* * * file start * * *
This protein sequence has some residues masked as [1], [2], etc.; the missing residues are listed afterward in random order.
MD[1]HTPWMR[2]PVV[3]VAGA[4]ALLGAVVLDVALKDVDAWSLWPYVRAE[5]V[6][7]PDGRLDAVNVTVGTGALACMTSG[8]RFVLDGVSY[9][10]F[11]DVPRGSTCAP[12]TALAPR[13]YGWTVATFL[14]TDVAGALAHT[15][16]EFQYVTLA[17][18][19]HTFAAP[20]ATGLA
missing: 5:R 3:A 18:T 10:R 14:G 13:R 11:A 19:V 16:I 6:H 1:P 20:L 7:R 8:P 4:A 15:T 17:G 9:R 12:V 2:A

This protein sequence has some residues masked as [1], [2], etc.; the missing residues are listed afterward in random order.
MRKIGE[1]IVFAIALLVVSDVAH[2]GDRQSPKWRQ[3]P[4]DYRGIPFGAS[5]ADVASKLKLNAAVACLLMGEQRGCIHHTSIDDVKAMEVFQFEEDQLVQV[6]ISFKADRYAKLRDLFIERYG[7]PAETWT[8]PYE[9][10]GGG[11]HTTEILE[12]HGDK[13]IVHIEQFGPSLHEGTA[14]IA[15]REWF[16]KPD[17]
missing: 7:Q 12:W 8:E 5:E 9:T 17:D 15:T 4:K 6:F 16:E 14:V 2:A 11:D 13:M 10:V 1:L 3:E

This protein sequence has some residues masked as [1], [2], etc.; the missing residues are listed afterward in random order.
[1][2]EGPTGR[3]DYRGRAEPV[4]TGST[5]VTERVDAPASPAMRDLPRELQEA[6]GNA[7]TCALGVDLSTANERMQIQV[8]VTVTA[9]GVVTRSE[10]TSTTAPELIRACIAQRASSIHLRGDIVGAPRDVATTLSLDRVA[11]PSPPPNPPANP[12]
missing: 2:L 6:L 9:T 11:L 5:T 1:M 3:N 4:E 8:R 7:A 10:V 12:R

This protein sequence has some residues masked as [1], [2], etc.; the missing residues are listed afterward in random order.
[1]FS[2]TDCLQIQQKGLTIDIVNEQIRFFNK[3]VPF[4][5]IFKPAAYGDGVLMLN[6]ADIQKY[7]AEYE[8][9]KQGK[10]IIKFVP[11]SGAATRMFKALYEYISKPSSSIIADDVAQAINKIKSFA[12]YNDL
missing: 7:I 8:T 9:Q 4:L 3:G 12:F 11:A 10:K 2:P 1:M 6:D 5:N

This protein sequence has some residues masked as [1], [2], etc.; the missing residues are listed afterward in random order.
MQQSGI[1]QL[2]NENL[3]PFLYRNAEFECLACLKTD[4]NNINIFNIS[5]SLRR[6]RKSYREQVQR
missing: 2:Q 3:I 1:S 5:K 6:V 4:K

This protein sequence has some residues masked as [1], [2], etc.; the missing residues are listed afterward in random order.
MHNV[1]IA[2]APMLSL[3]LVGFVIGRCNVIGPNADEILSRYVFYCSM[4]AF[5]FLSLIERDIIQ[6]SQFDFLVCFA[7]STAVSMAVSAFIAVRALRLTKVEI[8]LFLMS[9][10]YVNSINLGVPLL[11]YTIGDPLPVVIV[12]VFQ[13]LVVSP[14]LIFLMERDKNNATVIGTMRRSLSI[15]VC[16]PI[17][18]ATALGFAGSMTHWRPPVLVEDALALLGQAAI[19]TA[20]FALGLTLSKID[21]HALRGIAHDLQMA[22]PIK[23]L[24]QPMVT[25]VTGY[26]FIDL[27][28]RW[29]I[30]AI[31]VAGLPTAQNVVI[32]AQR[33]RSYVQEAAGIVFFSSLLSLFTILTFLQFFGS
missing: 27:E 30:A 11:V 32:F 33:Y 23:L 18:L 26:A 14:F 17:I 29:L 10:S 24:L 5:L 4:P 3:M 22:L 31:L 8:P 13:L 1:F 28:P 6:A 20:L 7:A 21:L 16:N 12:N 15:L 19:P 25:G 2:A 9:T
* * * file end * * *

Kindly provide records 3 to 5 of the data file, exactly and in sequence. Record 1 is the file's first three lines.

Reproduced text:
This protein sequence has some residues masked as [1], [2], etc.; the missing residues are listed afterward in random order.
[1][2]EGPTGR[3]DYRGRAEPV[4]TGST[5]VTERVDAPASPAMRDLPRELQEA[6]GNA[7]TCALGVDLSTANERMQIQV[8]VTVTA[9]GVVTRSE[10]TSTTAPELIRACIAQRASSIHLRGDIVGAPRDVATTLSLDRVA[11]PSPPPNPPANP[12]
missing: 2:L 6:L 9:T 11:L 5:T 1:M 3:N 4:E 8:R 7:A 10:V 12:R

This protein sequence has some residues masked as [1], [2], etc.; the missing residues are listed afterward in random order.
[1]FS[2]TDCLQIQQKGLTIDIVNEQIRFFNK[3]VPF[4][5]IFKPAAYGDGVLMLN[6]ADIQKY[7]AEYE[8][9]KQGK[10]IIKFVP[11]SGAATRMFKALYEYISKPSSSIIADDVAQAINKIKSFA[12]YNDL
missing: 7:I 8:T 9:Q 4:L 3:G 12:F 11:A 10:K 2:P 1:M 6:D 5:N

This protein sequence has some residues masked as [1], [2], etc.; the missing residues are listed afterward in random order.
MQQSGI[1]QL[2]NENL[3]PFLYRNAEFECLACLKTD[4]NNINIFNIS[5]SLRR[6]RKSYREQVQR
missing: 2:Q 3:I 1:S 5:K 6:V 4:K